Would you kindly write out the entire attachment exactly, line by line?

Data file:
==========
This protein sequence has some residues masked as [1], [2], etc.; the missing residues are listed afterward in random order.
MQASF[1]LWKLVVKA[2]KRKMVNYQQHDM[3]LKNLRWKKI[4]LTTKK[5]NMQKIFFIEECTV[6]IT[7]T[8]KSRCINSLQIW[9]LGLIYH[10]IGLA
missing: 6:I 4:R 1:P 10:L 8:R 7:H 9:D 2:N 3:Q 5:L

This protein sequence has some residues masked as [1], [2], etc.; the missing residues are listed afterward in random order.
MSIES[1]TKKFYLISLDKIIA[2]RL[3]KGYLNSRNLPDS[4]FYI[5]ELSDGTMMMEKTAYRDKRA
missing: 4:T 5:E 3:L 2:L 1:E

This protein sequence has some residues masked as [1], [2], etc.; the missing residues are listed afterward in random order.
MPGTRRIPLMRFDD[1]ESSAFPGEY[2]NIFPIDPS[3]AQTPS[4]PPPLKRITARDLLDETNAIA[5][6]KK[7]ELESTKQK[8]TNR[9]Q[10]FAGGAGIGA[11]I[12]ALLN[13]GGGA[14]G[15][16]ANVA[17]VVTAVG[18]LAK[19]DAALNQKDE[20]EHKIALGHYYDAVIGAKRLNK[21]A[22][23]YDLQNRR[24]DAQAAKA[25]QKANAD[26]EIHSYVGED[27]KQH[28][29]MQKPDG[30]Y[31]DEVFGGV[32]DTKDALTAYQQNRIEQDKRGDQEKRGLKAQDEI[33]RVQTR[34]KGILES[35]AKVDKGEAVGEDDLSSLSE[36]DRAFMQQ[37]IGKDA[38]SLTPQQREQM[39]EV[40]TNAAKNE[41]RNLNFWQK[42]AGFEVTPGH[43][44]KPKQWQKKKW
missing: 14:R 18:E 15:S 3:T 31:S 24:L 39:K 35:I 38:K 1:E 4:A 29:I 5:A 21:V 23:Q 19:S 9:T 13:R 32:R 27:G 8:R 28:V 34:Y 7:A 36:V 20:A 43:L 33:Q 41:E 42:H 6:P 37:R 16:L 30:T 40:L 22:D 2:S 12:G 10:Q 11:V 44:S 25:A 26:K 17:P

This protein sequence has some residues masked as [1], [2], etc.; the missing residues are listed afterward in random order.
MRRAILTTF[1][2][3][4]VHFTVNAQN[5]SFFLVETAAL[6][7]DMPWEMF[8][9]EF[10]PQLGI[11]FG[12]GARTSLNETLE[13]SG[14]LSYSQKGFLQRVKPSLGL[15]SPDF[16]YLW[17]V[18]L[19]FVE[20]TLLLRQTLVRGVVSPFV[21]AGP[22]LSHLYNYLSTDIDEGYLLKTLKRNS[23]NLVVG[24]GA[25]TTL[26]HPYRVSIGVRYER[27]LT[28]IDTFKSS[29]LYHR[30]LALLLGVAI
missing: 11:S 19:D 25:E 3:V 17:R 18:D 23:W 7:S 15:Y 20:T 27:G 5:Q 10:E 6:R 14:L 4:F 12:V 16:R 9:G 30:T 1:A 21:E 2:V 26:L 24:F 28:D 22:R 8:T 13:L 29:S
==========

This protein sequence has some residues masked as [1], [2], etc.; the missing residues are listed afterward in random order.
MQASF[1]LWKLVVKA[2]KRKMVNYQQHDM[3]LKNLRWKKI[4]LTTKK[5]NMQKIFFIEECTV[6]IT[7]T[8]KSRCINSLQIW[9]LGLIYH[10]IGLA
missing: 6:I 4:R 1:P 10:L 8:R 7:H 9:D 2:N 3:Q 5:L

This protein sequence has some residues masked as [1], [2], etc.; the missing residues are listed afterward in random order.
MSIES[1]TKKFYLISLDKIIA[2]RL[3]KGYLNSRNLPDS[4]FYI[5]ELSDGTMMMEKTAYRDKRA
missing: 4:T 5:E 3:L 2:L 1:E

This protein sequence has some residues masked as [1], [2], etc.; the missing residues are listed afterward in random order.
MPGTRRIPLMRFDD[1]ESSAFPGEY[2]NIFPIDPS[3]AQTPS[4]PPPLKRITARDLLDETNAIA[5][6]KK[7]ELESTKQK[8]TNR[9]Q[10]FAGGAGIGA[11]I[12]ALLN[13]GGGA[14]G[15][16]ANVA[17]VVTAVG[18]LAK[19]DAALNQKDE[20]EHKIALGHYYDAVIGAKRLNK[21]A[22][23]YDLQNRR[24]DAQAAKA[25]QKANAD[26]EIHSYVGED[27]KQH[28][29]MQKPDG[30]Y[31]DEVFGGV[32]DTKDALTAYQQNRIEQDKRGDQEKRGLKAQDEI[33]RVQTR[34]KGILES[35]AKVDKGEAVGEDDLSSLSE[36]DRAFMQQ[37]IGKDA[38]SLTPQQREQM[39]EV[40]TNAAKNE[41]RNLNFWQK[42]AGFEVTPGH[43][44]KPKQWQKKKW
missing: 14:R 18:E 15:S 3:T 31:S 24:L 39:K 35:I 38:K 1:E 4:A 29:I 5:A 21:V 23:Q 19:S 9:T 13:R 32:R 27:G 8:R 28:V 34:Y 7:A 36:V 20:A 43:L 33:Q 41:E 42:H 6:P 37:R 16:L 30:T 40:L 22:D 2:S 12:G 10:Q 11:V 44:S 25:A 26:K 17:P

This protein sequence has some residues masked as [1], [2], etc.; the missing residues are listed afterward in random order.
MRRAILTTF[1][2][3][4]VHFTVNAQN[5]SFFLVETAAL[6][7]DMPWEMF[8][9]EF[10]PQLGI[11]FG[12]GARTSLNETLE[13]SG[14]LSYSQKGFLQRVKPSLGL[15]SPDF[16]YLW[17]V[18]L[19]FVE[20]TLLLRQTLVRGVVSPFV[21]AGP[22]LSHLYNYLSTDIDEGYLLKTLKRNS[23]NLVVG[24]GA[25]TTL[26]HPYRVSIGVRYER[27]LT[28]IDTFKSS[29]LYHR[30]LALLLGVAI
missing: 11:S 19:D 25:E 3:V 17:R 18:D 23:W 7:S 15:Y 20:T 27:G 5:Q 10:E 6:R 14:L 4:F 12:V 16:R 9:G 30:T 1:A 21:E 2:V 26:L 24:F 28:D 22:R 8:T 13:L 29:S